Because the VIX measures the market’s expectations for short-term volatility in U.S. equity markets, developments that cause greater anxiety and uncertainty among investors can give a boost to products that consist of futures linked to the “fear index.” In other words, extension of debt ceiling talks to the last minute could give a boost to products such as the iPath S&P 500 VIX Short Term Futures ETN (VXX), and leveraged VIX ETPs such as the VelocityShares Daily 2x VIX Short Term ETN (TVIX) could see some big swings as well; TVIX gained close to 10% in Wednesday’s session. On the other hand, a resolution that the market deems to effectively address debt concerns could take the air out of the widely followed volatility index; that would be a positive development for the Daily Inverse VIX ETN (XIV) that has been hammered in recent sessions by the spike in investor anxiety.
The slump in stocks in recent sessions has, not surprisingly, coincided with a further run-up in the price of gold. The precious metal has defied any notions of a bubble, rising to new record highs thanks to the safe haven appeal of hard currency as the dollar comes under pressure. As evidenced by the recent strong performances, gold often thrives on turmoil in equity markets. If stocks continue to struggle and the debt ceiling comes closer without either side budging, the flight to safer pastures could accelerate, and gold ETFs could be an attractive destination.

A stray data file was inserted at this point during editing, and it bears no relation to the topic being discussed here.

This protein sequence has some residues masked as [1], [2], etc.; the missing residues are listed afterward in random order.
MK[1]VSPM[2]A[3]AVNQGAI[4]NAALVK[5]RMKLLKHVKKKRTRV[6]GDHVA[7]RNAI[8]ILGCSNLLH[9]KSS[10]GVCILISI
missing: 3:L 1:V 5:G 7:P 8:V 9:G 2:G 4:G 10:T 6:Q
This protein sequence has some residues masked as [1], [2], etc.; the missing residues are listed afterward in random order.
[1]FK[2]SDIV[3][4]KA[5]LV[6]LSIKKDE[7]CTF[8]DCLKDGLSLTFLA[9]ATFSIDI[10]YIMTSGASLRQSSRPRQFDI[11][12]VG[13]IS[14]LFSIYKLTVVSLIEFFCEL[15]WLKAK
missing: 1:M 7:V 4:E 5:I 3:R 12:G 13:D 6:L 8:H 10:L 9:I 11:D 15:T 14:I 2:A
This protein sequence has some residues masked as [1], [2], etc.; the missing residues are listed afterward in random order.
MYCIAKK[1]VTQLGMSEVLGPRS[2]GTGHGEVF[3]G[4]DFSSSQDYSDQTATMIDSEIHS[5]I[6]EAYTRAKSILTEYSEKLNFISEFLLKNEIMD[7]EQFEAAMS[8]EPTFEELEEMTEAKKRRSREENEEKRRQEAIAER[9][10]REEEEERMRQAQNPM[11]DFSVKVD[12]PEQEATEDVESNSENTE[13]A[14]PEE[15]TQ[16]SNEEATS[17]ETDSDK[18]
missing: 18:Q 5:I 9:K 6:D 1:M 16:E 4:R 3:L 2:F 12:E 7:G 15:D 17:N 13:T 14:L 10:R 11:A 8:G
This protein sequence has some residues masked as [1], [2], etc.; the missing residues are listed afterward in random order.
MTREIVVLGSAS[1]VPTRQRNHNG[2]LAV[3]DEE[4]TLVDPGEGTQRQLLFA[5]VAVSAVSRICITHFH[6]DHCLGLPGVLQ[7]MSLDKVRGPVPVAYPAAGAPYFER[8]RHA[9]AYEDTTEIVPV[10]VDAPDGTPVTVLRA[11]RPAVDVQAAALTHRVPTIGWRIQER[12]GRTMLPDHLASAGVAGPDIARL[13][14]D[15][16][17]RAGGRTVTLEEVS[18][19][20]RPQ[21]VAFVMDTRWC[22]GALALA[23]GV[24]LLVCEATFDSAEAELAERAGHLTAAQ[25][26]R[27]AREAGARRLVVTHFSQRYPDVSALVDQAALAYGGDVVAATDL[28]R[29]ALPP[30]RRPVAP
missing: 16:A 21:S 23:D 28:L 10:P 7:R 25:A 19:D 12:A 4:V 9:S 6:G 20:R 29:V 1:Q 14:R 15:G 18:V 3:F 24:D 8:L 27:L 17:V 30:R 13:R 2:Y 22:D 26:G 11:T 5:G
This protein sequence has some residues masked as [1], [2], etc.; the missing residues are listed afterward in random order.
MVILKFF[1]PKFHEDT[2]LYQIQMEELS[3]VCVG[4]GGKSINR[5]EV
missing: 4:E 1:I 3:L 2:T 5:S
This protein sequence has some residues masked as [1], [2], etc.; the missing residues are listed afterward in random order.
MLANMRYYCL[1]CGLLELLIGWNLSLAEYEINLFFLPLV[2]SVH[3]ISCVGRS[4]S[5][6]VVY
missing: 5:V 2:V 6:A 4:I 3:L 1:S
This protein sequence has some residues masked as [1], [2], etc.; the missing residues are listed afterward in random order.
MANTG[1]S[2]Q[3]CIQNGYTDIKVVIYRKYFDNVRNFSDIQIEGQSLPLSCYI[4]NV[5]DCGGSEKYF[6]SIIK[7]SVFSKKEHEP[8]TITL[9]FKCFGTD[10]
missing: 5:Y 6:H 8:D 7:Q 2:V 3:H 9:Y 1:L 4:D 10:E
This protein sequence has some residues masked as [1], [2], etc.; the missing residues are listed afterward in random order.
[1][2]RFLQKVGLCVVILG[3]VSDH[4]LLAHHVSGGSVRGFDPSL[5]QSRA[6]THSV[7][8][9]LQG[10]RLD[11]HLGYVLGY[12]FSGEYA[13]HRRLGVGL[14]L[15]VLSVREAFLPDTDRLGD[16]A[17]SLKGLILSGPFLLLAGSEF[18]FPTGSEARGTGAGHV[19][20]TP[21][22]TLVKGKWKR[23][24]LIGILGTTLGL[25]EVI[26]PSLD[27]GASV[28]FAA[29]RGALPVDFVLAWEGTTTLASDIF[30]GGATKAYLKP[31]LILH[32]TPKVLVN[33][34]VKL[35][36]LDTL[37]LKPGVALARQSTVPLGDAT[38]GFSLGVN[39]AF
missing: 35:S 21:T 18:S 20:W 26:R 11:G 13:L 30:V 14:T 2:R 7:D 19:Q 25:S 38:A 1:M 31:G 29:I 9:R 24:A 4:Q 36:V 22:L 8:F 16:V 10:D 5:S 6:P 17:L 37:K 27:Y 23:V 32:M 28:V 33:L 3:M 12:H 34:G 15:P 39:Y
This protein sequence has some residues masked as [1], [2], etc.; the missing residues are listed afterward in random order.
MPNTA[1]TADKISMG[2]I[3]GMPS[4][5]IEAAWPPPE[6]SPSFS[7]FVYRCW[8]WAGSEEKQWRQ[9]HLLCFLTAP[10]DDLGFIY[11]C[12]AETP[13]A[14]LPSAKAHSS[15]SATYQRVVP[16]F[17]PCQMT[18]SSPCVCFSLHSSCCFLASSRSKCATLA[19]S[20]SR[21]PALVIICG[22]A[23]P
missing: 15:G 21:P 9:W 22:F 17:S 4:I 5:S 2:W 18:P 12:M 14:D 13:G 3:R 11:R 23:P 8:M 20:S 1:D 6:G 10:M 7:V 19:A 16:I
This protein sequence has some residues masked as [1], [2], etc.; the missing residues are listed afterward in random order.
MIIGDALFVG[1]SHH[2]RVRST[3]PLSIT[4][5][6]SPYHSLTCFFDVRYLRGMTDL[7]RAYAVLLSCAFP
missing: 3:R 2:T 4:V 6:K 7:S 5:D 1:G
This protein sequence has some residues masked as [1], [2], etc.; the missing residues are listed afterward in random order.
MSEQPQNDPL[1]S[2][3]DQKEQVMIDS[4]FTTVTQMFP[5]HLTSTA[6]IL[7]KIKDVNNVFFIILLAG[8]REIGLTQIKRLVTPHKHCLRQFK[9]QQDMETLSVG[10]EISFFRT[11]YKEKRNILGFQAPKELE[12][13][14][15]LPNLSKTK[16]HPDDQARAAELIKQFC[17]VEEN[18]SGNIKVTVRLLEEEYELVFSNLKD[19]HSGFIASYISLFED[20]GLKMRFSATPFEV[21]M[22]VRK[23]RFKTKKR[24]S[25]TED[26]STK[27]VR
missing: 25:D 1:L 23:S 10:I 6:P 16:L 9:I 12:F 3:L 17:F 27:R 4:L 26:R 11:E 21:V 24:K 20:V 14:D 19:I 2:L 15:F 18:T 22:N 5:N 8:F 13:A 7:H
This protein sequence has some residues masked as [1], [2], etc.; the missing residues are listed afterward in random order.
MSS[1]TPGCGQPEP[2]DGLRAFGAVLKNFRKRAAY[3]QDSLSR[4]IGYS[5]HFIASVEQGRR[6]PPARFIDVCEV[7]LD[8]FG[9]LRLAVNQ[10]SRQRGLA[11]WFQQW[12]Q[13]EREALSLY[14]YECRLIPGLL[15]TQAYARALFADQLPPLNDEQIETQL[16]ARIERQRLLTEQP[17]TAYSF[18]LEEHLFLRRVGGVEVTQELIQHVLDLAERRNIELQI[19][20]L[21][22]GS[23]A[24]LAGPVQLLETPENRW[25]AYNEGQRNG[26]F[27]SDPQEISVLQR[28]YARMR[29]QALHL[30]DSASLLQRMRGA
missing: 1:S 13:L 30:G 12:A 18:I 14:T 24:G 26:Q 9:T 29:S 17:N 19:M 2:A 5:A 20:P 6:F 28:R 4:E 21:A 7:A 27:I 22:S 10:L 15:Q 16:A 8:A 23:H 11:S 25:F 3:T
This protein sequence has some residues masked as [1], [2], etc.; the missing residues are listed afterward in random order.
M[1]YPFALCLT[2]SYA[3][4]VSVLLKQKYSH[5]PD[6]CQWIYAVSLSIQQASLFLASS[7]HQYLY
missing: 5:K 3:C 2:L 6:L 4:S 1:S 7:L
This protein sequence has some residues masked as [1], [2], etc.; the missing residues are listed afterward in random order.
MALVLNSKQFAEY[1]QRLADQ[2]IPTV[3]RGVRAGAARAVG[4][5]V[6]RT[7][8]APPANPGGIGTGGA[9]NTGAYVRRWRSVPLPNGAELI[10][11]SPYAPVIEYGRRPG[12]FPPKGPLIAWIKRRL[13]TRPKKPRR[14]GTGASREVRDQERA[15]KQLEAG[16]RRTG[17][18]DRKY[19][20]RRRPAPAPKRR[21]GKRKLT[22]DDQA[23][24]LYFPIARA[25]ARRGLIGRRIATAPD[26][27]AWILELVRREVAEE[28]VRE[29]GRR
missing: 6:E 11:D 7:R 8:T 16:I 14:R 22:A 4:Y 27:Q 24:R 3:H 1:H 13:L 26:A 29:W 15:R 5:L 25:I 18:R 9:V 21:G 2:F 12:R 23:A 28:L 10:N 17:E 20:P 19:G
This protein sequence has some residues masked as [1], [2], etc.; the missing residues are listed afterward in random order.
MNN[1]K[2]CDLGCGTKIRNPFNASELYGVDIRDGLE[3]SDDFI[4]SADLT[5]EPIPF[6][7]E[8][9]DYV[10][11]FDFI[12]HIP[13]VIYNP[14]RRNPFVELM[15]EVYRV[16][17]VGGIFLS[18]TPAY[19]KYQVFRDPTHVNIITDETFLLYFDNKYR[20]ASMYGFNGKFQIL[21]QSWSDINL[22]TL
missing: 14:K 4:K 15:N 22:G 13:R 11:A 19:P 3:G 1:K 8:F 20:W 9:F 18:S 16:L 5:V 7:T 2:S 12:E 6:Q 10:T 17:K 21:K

There is no shortage of ETPs offering exposure to gold through both physically-backed and futures-based strategies. The most popular is of course the Gold SPDR (GLD), but other bullion-backed options include the cost-efficient IAU (just 0.25% in annual expenses) and two funds from ETF Securities, AGOL and SGOL that hold gold bars stored in Singapore and Switzerland, respectively.
Short Dollar ETFs
As the debt ceiling draws closer, pressure on the U.S. dollar continues to build. A default would likely accelerate the depreciation of the greenback -- at least in the short term -- as demand for dollar-denominated assets would drop and confidence in the long-term outlook of the currency would be dealt a stiff blow. Investors looking to bet on the performance of specific currencies relative to the U.S. dollar have no shortage of options; the currency category includes options for exposure to everything from the Aussie dollar (FXA) to the South African rand (SZR).
There are also a handful of funds that take a more broad-based approach, essentially betting on the performance of a basket of currencies relative to the U.S. dollar:
- PowerShares DB US Dollar Index Bearish (UDN) offers exposure to a basket of developed market currencies, with the heaviest allocations going to the euro. Other components include the Canadian dollar, British pound, and Swiss franc. UDN’s hefty allocation to the euro (it makes up more than half of the exposure) should certainly be considered; that currency isn’t exactly on stable footing either now.
- WisdomTree Dreyfus Emerging Currency Fund (CEW) offers exposure to emerging market money market funds, meaning that it is positioned to appreciate if currencies of countries such as Mexico, Brazil, China, Turkey, and India gain in value relative to the U.S. dollar. CEW has performed quite well over the last couple of weeks, thriving on the sudden decline in interest for the dollar.
- WisdomTree Dreyfus Commodity Currency Fund (CCX) offers exposure to a basket of currencies that includes both developed and emerging markets. Included are the major commodity producing countries such as Australia, Brazil, Canada, Chile, Norway, and Russia.
Disclosure: Long XIV at time of writing.